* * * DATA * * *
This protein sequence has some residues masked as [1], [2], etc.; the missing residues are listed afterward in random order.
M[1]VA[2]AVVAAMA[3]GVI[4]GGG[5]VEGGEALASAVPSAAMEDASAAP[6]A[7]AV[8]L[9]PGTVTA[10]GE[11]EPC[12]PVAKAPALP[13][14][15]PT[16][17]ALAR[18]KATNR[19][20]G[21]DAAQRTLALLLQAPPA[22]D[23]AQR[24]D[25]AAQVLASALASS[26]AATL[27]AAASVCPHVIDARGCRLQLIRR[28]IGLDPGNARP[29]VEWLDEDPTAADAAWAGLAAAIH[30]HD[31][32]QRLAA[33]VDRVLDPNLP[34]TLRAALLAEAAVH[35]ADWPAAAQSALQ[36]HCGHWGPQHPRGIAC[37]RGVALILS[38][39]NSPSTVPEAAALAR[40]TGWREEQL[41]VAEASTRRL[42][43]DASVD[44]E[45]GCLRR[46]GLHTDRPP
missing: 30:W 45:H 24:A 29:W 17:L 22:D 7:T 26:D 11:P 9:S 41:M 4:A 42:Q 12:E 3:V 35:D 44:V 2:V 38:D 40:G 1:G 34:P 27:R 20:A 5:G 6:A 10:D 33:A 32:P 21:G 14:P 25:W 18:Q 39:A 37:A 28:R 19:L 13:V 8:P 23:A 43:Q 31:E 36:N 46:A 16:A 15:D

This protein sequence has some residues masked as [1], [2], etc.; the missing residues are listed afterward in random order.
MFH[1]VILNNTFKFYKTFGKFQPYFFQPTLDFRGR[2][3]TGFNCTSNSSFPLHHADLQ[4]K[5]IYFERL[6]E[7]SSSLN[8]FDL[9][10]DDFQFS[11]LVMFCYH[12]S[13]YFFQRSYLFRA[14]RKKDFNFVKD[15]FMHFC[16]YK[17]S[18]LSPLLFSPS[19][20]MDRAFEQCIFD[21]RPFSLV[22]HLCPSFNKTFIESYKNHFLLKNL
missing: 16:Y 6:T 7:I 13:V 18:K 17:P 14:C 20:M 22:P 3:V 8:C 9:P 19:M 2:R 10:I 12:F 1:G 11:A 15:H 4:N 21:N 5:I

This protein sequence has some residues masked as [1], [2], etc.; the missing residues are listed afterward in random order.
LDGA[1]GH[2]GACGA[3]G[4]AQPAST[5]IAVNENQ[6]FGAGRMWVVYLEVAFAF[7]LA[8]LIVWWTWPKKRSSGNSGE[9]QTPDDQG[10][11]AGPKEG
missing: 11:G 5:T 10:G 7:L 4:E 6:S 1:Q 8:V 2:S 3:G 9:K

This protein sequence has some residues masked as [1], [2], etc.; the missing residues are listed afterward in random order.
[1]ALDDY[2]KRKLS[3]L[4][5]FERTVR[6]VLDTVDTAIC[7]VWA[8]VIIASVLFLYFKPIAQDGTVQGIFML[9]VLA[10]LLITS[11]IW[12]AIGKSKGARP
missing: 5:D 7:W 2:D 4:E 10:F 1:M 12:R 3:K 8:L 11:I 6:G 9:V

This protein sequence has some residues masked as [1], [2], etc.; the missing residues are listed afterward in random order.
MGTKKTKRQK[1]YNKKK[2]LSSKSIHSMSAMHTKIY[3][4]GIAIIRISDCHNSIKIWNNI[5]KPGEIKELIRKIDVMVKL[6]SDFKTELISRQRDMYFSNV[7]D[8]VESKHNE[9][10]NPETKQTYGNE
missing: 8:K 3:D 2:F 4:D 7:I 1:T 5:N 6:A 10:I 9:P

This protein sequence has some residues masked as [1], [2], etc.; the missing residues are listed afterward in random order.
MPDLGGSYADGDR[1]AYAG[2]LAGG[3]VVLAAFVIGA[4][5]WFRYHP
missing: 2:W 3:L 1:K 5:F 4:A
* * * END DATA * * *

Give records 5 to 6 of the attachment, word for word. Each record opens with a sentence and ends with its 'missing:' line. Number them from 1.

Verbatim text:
This protein sequence has some residues masked as [1], [2], etc.; the missing residues are listed afterward in random order.
MGTKKTKRQK[1]YNKKK[2]LSSKSIHSMSAMHTKIY[3][4]GIAIIRISDCHNSIKIWNNI[5]KPGEIKELIRKIDVMVKL[6]SDFKTELISRQRDMYFSNV[7]D[8]VESKHNE[9][10]NPETKQTYGNE
missing: 8:K 3:D 2:F 4:D 7:I 1:T 5:N 6:A 10:I 9:P

This protein sequence has some residues masked as [1], [2], etc.; the missing residues are listed afterward in random order.
MPDLGGSYADGDR[1]AYAG[2]LAGG[3]VVLAAFVIGA[4][5]WFRYHP
missing: 2:W 3:L 1:K 5:F 4:A